Comment: Re:"subject" (Score 3, Insightful) 114

by thegarbz (#46797703) Attached to: Google's New Camera App Simulates Shallow Depth of Field

And, of course, shallow depth of field is a huge fad, and there's an entire generation of kids who won't ever be able to tell where they were in any of their childhood pictures.

Wow lets step back a bit. Though I guess someone called the automobile a fad at some point.
The battle for wider apertures dated back to post war. The 1950s was all about big lenses, wide apertures. I fondly recall using a Canon R mount 50mm f/1.2. Not a very sharp lens but provided incredibly narrow depth of field. Mind you it wasn't until the FE mount in the 80s they managed to get a 50mm f/0.95, something which Leica managed quite a lot earlier on their M series cameras in the 1960s.

Now that the history lesson is over, how about an art lesson. Depth of field is used to direct attention. If you want someone looking at a subject rather than the image on the whole you can isolate the subject by blurring the background. I did this on my holidays and I'm going to look back and think about what I looked like at the time who the hell cares where I was. If I wanted to take a photo of where I was I would do so. Now on the flip side, why the hell would you want to ruin a perfectly good photo of the Pantheon or some other wonderful place by standing in front of it? Why would you want to give up artistic control to some passer by telling them to look through the viewfinder and push the button.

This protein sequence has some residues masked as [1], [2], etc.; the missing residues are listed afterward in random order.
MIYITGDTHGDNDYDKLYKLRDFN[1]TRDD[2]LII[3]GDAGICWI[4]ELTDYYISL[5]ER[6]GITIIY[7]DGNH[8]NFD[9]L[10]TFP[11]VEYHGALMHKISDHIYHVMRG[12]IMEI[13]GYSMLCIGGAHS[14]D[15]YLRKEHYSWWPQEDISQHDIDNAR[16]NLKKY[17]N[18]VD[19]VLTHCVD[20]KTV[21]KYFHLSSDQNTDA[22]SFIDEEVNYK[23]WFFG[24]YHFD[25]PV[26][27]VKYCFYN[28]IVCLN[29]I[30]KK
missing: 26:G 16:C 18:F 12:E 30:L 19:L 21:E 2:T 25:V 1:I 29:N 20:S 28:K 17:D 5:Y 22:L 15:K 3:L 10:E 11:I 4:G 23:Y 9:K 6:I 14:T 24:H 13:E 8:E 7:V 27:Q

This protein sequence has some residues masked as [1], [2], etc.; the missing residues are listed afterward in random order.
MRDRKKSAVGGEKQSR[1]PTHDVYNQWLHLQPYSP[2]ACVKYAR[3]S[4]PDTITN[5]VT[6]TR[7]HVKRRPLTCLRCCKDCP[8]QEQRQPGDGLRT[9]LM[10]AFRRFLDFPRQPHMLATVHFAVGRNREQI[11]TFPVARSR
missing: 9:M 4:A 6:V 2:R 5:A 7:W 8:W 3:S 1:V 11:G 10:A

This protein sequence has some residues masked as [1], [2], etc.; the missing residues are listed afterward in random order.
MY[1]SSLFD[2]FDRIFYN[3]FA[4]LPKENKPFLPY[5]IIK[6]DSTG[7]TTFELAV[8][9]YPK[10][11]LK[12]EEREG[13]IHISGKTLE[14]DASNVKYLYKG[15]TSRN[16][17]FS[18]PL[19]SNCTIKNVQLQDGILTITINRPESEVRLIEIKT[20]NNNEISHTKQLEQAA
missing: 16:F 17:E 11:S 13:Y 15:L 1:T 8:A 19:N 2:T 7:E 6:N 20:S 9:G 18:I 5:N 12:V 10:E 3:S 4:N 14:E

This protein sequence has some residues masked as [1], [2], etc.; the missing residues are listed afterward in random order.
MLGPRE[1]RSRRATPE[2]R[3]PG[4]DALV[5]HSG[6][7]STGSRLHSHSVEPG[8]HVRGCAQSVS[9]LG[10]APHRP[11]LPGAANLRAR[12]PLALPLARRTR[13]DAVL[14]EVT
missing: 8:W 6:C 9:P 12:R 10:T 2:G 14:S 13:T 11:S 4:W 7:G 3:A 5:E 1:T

You seem to know the technical details of how something is done, but not have a clue of why someone would do it. Go to your grandpa and ask him if he used wide apertures when he took photos. You'll likely find him don his oversize framed glasses and say "Kid, I was the master of bokeh before it was cool."

Fad indeed.

Comment: Re:That has happened quite often here in the US. (Score 1) 167

by thegarbz (#46797601) Attached to: The Design Flaw That Almost Wiped Out an NYC Skyscraper

Changes such as these are actually not too rare; I suspect that in most cases, the substitutions work exactly as expected, but when we're discussing infrastructure elements of this scope a single failure is not merely troublesome but often catastrophic.